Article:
Dray says that there’s no way to know what it feels like to leave your body when you die. It’s not like floating; it hurts. The bullet to his head dredges up all sorts of memories he thought he’d forgotten. He feels like he’s been dead before as he remembers running somewhere where he felt free. Dray wasn’t supposed to be running there, so “a bullet pulled [him] back to reality.” Now, Dray knows that in death, people take back everything that’s theirs. When Dray was “born again in Detroit,” he was supposed to be free. He wasn’t, though—he had to contend with a corrupt system. This is why, when Uncle Q gave 10-year-old Dray a gun and told him to shoot the guy in the Detroit Tigers cap, it felt like nothing.
Dray’s story is cryptic: he could be talking about reincarnation, and his experience running and feeling free may have happened in a different life. Or, since a bullet “pulled him back,” this could also be the story of how he lost his eye. Nevertheless, Dray tries to portray himself in a sympathetic light. He made bad choices, but he’s a product of a world that has never loved or supported him. The system in Detroit isn’t set up to help him do anything more than become a drug dealer.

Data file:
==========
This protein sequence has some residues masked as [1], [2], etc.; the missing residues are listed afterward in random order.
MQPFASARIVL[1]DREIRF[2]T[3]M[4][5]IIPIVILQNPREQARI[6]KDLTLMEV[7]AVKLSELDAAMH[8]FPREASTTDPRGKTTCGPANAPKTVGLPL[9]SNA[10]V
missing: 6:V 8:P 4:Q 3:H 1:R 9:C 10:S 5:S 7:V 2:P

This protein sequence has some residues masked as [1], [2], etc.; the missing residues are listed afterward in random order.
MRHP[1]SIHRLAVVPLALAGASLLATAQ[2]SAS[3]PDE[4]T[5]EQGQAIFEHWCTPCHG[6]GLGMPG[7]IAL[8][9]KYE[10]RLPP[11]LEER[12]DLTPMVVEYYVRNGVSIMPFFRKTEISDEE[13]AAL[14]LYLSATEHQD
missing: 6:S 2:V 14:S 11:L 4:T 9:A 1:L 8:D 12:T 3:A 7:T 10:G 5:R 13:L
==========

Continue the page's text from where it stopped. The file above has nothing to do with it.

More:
Dray says that there’s war in Detroit. His family has been fighting to breathe for generations, so there was nothing to think about when he was given the gun. But Dray’s aim was off. Though Uncle Q told him to calm down, Uncle Q got into Dray’s head and messed up his aim. Dray missed, and instead of hitting the guy in the Detroit Tigers cap, he hit Phillip. Dray spent the rest of his life working on his aim and trying to prove himself to Uncle Q. He’s never told anyone what he did, and he doesn’t hate Uncle Q or himself. Instead, Dray hates Donna because she’s Phillip’s daughter. Phillip is a ghost who constantly torments Dray. Now, there’s nothing to do but wait to return.
Here, Dray indicates that the violence he experienced and caused has been going on for generations. Because Black people in the United States have been victims of racial violence for centuries, it doesn’t feel as meaningful as it might otherwise to pick up a gun and shoot someone. This doesn’t make it easy, however. Furthermore, the revelation that Dray murdered Phillip helps explain why he chose to date and abuse Donna. This was how he could express his hatred of and frustration with a world that set him up to fail.